The other day I checked the date on a litre of milk. It said June 2. That information, though, was absolutely no good to me. Standing there, I realized that I still had no clue whether or not the milk was off, because I had no idea what the date actually was.
Had it been during the work week I might have had a chance, since filing columns like this one requires me to type the next day’s date in, and I can do the math from there.
But it was the weekend, a time when, if I didn’t notice the date on the top of this paper, I would be as unmoored in time as Bill Murray in Groundhog Day, unable to differentiate one day from the other since they were all much the same 24-hour period, repeated over and over again, in a Philip K. Dick time loop.
I have taken to calling the period in which we find ourselves The Big Pause, a phrase that may actually be someone else’s — the coronavirus dreams are making it hard to know what is real and imagined lately — but is nonetheless good enough to steal, because that is how it can feel these days, don’t you think?
Not just because everything has stopped, but because we seem to find ourselves in a limbo, made all the more unreal because we have no idea, no idea at all, when it will end.
I don’t want to overstate things: the locked-down stage is starting to ease; anyone can see that.
Nevertheless, at some point a grandchild may climb onto my lap and say, ‘Tell me again about what it was like when time disappeared, when you couldn’t tell one day from another, or late morning from early evening.’
Then I will tell them about 2020.
I will tell them how the dayto-day rhythm hardly seemed to vary when there were only a few places outside of your home to visit. And how it was hard to know Monday from Sunday when the list of things you could do and the folks you could see hardly changed.
I will tell them how we all did our best to fill in the hours: We made our meals and looked at our screens and printed matter. We worked out, worked on our sourdough starter and our victory gardens. Increasingly, we did what we could outside. As counselled, we kept in touch with friends and family to keep the blues at bay.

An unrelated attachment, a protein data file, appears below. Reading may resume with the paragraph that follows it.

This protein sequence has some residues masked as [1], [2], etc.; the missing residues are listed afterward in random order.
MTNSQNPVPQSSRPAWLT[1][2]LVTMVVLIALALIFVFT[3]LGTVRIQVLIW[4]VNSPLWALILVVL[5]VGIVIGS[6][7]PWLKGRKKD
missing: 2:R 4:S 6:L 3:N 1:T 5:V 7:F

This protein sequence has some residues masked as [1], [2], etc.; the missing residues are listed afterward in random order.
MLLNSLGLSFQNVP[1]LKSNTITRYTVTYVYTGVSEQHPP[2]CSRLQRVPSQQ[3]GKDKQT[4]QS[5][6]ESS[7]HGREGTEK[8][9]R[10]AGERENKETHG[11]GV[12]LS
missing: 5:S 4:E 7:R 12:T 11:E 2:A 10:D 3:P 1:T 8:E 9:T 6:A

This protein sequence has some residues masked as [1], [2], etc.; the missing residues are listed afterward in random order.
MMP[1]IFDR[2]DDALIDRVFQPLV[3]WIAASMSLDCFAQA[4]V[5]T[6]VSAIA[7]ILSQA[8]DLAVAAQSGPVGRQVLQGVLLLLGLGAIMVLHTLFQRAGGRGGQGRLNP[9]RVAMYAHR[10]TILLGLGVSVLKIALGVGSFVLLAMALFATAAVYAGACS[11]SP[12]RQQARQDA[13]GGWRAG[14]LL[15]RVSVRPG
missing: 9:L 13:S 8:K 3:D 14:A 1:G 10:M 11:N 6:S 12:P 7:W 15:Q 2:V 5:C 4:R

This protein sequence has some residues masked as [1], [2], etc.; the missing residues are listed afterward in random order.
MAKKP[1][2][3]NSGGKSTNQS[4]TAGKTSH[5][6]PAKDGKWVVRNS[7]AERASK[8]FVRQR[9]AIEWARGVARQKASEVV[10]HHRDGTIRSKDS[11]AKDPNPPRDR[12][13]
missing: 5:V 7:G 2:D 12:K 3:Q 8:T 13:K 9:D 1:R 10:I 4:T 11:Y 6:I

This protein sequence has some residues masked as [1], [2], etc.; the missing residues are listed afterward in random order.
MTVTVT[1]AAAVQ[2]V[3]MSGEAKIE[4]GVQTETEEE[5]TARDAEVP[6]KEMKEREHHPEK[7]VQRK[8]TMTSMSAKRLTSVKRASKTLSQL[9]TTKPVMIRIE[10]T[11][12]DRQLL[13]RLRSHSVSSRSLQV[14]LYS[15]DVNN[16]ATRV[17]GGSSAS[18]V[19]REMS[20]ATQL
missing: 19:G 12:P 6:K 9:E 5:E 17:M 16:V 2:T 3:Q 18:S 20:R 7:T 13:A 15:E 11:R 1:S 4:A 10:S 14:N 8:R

I will tell them how, sometimes, when we sat down at the end of the day — particularly if we are on an employer’s payroll, which necessitated the full exchange of labour for lucre — it is with an exhausted thud, and an oldtimerish “there doesn’t seem to be enough hours in the day,” before reaching for the barley water.
But I will also tell them the God’s truth: that, as busy as those days seemed, there was still something muffled, fog-bound and stunted about them.
The conversations only went so far when neither party has much to report in the “what’s new” category.
The shutdown of sports meant that there were no televised games and standings races to mark the passage of time.
The news — all COVID all the time — didn’t change much day to day. Neither did the weather in a place where it could be anywhere from early spring to late fall outside of the window.
Some days the distractions didn’t really work, and even the sanity-inducing workouts, for me running loops around the house, and participating in zoom karate classes out in my barn, could have a hamsteron-a-treadmill quality.
When the locked-down days really closed in, the world was small and a person could feel adrift. Time, to them, had a drip-drip-drip quality, or they turned around and, man, how did it become nine o’clock so quickly.
I’ll tell them all about that. Just as I will tell them that there are worse things than having to stay home, bake, garden and hang around with your family and, maybe, a few friends rather than risk your life. Way, way worse.
And if they really want to know I will tell them all about that, too.